Software Musings

Visual Discrimination

Posted on: 04/11/2012

I provide here a picture of perhaps the worst user interface I have seen for a long time. All of the Metro (nee Loeb) supermarkets in at least the Ottawa area have recently installed these interesting devices for credit and debit card purchases. The cashiers are really annoyed with them because each transaction apparently takes twice as long as it did with the older machines but that is not my gripe.

Take a look at the photograph and consider the following points:Image

Firstly, something like 12% of Metro’s male customers cannot distinguish between the red and green buttons at the bottom. I am one of them. If, however, you look closely (very closely) you will see that the button on the right has the digit 0 engraved on it. 0 is used in computing and elsewhere to mean “false” or “no” so it is clear that that button means “no”, isn’t it? Well, actually no. That is the “yes” button.

But it gets better. At one point the system prompts one for the type of bank account: savings or cheque. To select the cheque account one is told to press F1. But when one presses the F key and then the 1 key it doesn’t work. Look more closely. At the top, there is a key marked “F1”. I have asked the cashiers when the F key is used and they don’t know.

So, of course, I complained to Metro. Their response was elegant. “Our pin pads are designed in compliance with the Americans with Disabilities Act (ADA) standard for visually impaired people.” I wrote back pointing out that, except for the obvious fact that everyone between Tierra del Fuego and Baffin Island is an american, I wasn’t an american and I am not disabled and so I couldn’t see what this had to do with the matter. I am still awaiting another response.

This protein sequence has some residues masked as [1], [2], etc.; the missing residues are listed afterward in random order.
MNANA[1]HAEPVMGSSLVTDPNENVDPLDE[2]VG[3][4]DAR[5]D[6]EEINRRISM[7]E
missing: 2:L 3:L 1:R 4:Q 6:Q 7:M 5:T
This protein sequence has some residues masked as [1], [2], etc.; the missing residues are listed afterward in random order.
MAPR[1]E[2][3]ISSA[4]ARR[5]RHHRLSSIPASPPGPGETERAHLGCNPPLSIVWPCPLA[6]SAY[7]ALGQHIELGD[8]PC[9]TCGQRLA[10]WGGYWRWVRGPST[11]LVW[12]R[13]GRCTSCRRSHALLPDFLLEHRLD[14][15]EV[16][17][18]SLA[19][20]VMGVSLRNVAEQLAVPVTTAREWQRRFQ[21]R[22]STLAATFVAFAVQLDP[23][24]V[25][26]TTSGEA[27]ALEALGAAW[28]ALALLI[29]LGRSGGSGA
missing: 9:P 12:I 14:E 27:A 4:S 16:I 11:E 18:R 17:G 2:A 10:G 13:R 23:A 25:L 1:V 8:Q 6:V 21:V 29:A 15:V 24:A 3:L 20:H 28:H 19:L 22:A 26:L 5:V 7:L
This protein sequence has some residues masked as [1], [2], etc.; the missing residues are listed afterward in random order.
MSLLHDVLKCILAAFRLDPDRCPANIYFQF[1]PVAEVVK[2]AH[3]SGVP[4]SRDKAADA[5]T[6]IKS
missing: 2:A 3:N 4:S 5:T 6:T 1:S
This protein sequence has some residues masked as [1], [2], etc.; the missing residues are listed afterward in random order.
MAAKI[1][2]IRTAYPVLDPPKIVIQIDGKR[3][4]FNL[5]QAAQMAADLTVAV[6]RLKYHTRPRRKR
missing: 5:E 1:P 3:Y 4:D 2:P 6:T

5 Responses to "Visual Discrimination"

This is a comment just for the sake of leaving you a comment. A man’s gotta have comments.


Re the ‘O’ on the green key: ‘O’ for ‘Oui’?

I used one again today. The O on the green key stands for OK.

And the X on the other one?

It gets worse, Loblaws has replaced some of their terminals. The new ones appear to require input at a touch screen as well as a keyboard. Two different kinds of interaction on one device can’t be good. And the keyboard has a privacy shroud which makes keying numbers difficult. Chris, the one you illustrate above could be close to perfect if the RED key had been octagonal, the YELLOW key a triangle and the GREEN key a circle. Universally known shapes for “stop”, “I don’t know”, and “go”.

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November 2012
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The author of this blog used to be an employee of Nortel. Even when he worked for Nortel the views expressed in the blog did not represent the views of Nortel. Now that he has left, the chances are even smaller that his views match those of Nortel.
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